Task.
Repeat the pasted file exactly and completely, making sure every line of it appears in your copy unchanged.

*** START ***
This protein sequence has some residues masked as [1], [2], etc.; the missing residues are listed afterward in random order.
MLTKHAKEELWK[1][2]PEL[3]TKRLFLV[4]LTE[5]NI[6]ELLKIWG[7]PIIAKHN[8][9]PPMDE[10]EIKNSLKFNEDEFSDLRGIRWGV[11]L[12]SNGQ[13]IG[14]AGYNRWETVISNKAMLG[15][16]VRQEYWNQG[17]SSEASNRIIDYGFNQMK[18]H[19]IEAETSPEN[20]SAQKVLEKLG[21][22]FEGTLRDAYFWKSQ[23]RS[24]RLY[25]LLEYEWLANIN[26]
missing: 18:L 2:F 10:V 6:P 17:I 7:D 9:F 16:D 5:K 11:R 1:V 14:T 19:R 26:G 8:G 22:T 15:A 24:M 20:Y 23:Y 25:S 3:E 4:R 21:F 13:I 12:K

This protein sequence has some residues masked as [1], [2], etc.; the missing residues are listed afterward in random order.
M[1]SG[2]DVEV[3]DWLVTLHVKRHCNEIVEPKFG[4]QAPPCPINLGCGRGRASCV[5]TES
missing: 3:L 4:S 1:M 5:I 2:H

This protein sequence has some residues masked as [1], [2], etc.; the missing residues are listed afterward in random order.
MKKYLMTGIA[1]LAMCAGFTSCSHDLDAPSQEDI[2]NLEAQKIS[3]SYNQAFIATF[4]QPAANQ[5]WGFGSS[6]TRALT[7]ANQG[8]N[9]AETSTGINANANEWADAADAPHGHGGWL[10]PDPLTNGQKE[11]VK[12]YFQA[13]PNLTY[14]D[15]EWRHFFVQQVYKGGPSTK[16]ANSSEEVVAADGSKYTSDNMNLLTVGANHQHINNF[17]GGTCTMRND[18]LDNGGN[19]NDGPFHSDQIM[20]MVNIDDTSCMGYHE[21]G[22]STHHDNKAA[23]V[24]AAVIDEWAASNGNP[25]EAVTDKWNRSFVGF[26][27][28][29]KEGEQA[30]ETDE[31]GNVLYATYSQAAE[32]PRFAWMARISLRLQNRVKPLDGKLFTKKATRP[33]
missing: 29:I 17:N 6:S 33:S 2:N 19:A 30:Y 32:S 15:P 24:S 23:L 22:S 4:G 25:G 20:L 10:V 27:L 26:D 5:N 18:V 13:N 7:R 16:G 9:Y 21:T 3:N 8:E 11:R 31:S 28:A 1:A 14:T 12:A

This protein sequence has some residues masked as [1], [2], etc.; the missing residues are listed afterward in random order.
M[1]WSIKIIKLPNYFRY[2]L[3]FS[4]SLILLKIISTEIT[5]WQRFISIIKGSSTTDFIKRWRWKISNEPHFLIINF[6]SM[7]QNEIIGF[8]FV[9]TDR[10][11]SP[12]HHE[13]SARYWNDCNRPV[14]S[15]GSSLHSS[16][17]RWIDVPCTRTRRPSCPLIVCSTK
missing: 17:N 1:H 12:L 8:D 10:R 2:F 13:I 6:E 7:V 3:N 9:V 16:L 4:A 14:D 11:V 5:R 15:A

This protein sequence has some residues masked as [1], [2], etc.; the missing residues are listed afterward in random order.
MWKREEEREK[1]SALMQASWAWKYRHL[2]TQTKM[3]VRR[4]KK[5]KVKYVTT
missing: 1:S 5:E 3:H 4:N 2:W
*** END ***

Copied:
This protein sequence has some residues masked as [1], [2], etc.; the missing residues are listed afterward in random order.
MLTKHAKEELWK[1][2]PEL[3]TKRLFLV[4]LTE[5]NI[6]ELLKIWG[7]PIIAKHN[8][9]PPMDE[10]EIKNSLKFNEDEFSDLRGIRWGV[11]L[12]SNGQ[13]IG[14]AGYNRWETVISNKAMLG[15][16]VRQEYWNQG[17]SSEASNRIIDYGFNQMK[18]H[19]IEAETSPEN[20]SAQKVLEKLG[21][22]FEGTLRDAYFWKSQ[23]RS[24]RLY[25]LLEYEWLANIN[26]
missing: 18:L 2:F 10:V 6:P 17:I 7:D 9:F 16:D 5:K 11:R 1:V 14:T 19:R 26:G 8:G 22:T 15:A 24:M 20:Y 23:Y 25:S 3:E 4:R 21:F 13:I 12:K

This protein sequence has some residues masked as [1], [2], etc.; the missing residues are listed afterward in random order.
M[1]SG[2]DVEV[3]DWLVTLHVKRHCNEIVEPKFG[4]QAPPCPINLGCGRGRASCV[5]TES
missing: 3:L 4:S 1:M 5:I 2:H

This protein sequence has some residues masked as [1], [2], etc.; the missing residues are listed afterward in random order.
MKKYLMTGIA[1]LAMCAGFTSCSHDLDAPSQEDI[2]NLEAQKIS[3]SYNQAFIATF[4]QPAANQ[5]WGFGSS[6]TRALT[7]ANQG[8]N[9]AETSTGINANANEWADAADAPHGHGGWL[10]PDPLTNGQKE[11]VK[12]YFQA[13]PNLTY[14]D[15]EWRHFFVQQVYKGGPSTK[16]ANSSEEVVAADGSKYTSDNMNLLTVGANHQHINNF[17]GGTCTMRND[18]LDNGGN[19]NDGPFHSDQIM[20]MVNIDDTSCMGYHE[21]G[22]STHHDNKAA[23]V[24]AAVIDEWAASNGNP[25]EAVTDKWNRSFVGF[26][27][28][29]KEGEQA[30]ETDE[31]GNVLYATYSQAAE[32]PRFAWMARISLRLQNRVKPLDGKLFTKKATRP[33]
missing: 29:I 17:N 6:S 33:S 2:N 19:A 30:Y 32:S 15:P 24:S 23:L 22:S 4:G 25:G 20:L 10:V 27:L 26:D 5:N 18:V 13:N 7:R 16:G 9:Y 21:T 3:N 8:E 11:R 31:S 28:A 1:A 14:T 12:A

This protein sequence has some residues masked as [1], [2], etc.; the missing residues are listed afterward in random order.
M[1]WSIKIIKLPNYFRY[2]L[3]FS[4]SLILLKIISTEIT[5]WQRFISIIKGSSTTDFIKRWRWKISNEPHFLIINF[6]SM[7]QNEIIGF[8]FV[9]TDR[10][11]SP[12]HHE[13]SARYWNDCNRPV[14]S[15]GSSLHSS[16][17]RWIDVPCTRTRRPSCPLIVCSTK
missing: 17:N 1:H 12:L 8:D 10:R 2:F 13:I 6:E 7:V 3:N 9:V 16:L 4:A 14:D 11:V 5:R 15:A

This protein sequence has some residues masked as [1], [2], etc.; the missing residues are listed afterward in random order.
MWKREEEREK[1]SALMQASWAWKYRHL[2]TQTKM[3]VRR[4]KK[5]KVKYVTT
missing: 1:S 5:E 3:H 4:N 2:W